Never mind sex -- seems even small displays of affection are too much for boomers, a study found.
In Boomers in the Bedroom, commissioned by Viagra-maker Pfizer, only 39% of Canadians older than 40 reported hugging or kissing their partner daily, with 15% saying they never even do that much.
"This is very common," said Dr. David Schnarch, a world-renowned author and marriage therapist. "Many couples are emotionally alienated from each other."
After the excitement wears off in a marriage, many partners find they don't have a real connection.
"Intimacy is much more challenging than many of us believe," he said. "Most of us don't believe that if we were truly known we would be truly loved," Schnarch said.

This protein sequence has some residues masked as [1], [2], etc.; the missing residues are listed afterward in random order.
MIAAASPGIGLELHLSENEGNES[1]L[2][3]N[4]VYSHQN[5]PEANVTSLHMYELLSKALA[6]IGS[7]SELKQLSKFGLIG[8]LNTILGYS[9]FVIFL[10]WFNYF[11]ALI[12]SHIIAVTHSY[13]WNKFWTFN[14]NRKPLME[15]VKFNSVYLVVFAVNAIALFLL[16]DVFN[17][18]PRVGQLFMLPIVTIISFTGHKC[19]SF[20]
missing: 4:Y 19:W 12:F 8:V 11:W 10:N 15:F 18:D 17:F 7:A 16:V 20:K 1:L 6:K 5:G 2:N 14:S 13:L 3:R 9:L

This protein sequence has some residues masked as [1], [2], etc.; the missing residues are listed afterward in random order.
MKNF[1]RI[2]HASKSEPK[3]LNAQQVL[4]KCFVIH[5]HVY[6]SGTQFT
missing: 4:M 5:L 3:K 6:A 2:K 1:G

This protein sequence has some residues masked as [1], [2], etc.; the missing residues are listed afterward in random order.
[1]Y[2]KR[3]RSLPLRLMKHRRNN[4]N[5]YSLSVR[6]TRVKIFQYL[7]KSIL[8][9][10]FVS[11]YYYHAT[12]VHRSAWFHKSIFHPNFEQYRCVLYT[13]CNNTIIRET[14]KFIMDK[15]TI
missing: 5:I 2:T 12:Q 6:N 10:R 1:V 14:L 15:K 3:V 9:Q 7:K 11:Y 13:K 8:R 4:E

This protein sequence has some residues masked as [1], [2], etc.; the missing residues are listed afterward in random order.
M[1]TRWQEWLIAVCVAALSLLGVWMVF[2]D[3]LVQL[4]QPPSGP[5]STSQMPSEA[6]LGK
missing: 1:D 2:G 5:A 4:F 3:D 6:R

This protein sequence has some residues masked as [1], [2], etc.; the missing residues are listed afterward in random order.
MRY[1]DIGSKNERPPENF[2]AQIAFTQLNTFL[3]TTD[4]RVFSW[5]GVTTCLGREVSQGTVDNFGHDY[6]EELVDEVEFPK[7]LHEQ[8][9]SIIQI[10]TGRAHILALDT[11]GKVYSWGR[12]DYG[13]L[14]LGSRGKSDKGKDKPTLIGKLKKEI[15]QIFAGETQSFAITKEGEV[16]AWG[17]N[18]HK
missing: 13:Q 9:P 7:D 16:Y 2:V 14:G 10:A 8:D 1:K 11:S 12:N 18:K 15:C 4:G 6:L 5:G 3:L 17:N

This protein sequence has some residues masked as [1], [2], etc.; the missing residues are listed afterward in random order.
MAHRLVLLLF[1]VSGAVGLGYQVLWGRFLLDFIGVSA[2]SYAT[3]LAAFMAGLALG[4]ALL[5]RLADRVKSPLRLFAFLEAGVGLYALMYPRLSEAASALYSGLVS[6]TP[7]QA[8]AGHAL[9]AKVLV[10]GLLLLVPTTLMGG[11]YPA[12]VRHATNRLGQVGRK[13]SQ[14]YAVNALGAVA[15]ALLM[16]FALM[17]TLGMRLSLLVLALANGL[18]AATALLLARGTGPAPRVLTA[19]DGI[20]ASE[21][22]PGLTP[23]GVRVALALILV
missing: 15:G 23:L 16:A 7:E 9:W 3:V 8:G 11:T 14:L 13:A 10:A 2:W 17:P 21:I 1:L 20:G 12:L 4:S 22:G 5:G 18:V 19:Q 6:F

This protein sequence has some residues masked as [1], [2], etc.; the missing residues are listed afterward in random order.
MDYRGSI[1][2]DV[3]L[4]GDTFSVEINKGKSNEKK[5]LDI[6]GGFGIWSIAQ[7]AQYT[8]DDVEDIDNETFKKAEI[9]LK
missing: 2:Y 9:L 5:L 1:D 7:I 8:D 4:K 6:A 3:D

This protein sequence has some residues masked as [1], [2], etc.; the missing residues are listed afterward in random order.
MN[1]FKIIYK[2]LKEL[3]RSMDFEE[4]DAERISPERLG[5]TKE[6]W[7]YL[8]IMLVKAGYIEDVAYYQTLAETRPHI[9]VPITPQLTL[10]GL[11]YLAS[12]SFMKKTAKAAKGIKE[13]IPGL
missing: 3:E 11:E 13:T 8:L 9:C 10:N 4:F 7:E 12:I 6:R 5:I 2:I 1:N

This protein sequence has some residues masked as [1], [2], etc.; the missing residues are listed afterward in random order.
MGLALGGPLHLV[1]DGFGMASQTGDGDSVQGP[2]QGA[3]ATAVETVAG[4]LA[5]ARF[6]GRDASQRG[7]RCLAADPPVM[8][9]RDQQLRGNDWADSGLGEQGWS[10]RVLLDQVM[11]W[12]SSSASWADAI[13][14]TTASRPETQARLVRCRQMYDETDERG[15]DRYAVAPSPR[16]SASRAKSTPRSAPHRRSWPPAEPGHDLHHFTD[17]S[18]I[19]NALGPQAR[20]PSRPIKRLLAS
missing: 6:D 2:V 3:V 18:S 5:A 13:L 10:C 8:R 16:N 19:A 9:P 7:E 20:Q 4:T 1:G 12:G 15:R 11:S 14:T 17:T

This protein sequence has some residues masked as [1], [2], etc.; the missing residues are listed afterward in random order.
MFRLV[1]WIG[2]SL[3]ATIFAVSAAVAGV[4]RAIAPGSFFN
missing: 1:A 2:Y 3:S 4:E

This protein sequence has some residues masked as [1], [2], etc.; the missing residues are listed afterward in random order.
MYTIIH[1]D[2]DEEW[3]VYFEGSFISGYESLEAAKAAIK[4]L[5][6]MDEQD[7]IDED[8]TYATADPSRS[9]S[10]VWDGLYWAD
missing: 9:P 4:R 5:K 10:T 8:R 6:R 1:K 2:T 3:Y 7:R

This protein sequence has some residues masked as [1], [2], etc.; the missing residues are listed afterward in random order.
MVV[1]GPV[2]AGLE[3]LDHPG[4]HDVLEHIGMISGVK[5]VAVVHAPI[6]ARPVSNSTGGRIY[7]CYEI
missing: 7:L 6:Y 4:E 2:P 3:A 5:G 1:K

Even couples who report having sex weekly -- at 18% of Canadians questioned -- said they felt disconnected from their spouse.
Intimacy is "not a function of bodies," Schnarch said. "If you just close your eyes and hump away, you don't have to deal with the bad feelings you have for your partner."
In his practice and in his books, Schnarch recommends a series of intimacy building exercises that involve more hugging and touching, he said.
Good relationships often lead to improved sex lives, said Alex McKay, research co-ordinator with the Sex Information and Education Council of Canada.
But good sex doesn't make a bad relationship better.
"We have become very much obsessed lately with the sexual component of relationships and we tend to assume that by enhancing the sexual aspect of the relationship we're going to enhance the overall relationship," McKay said.
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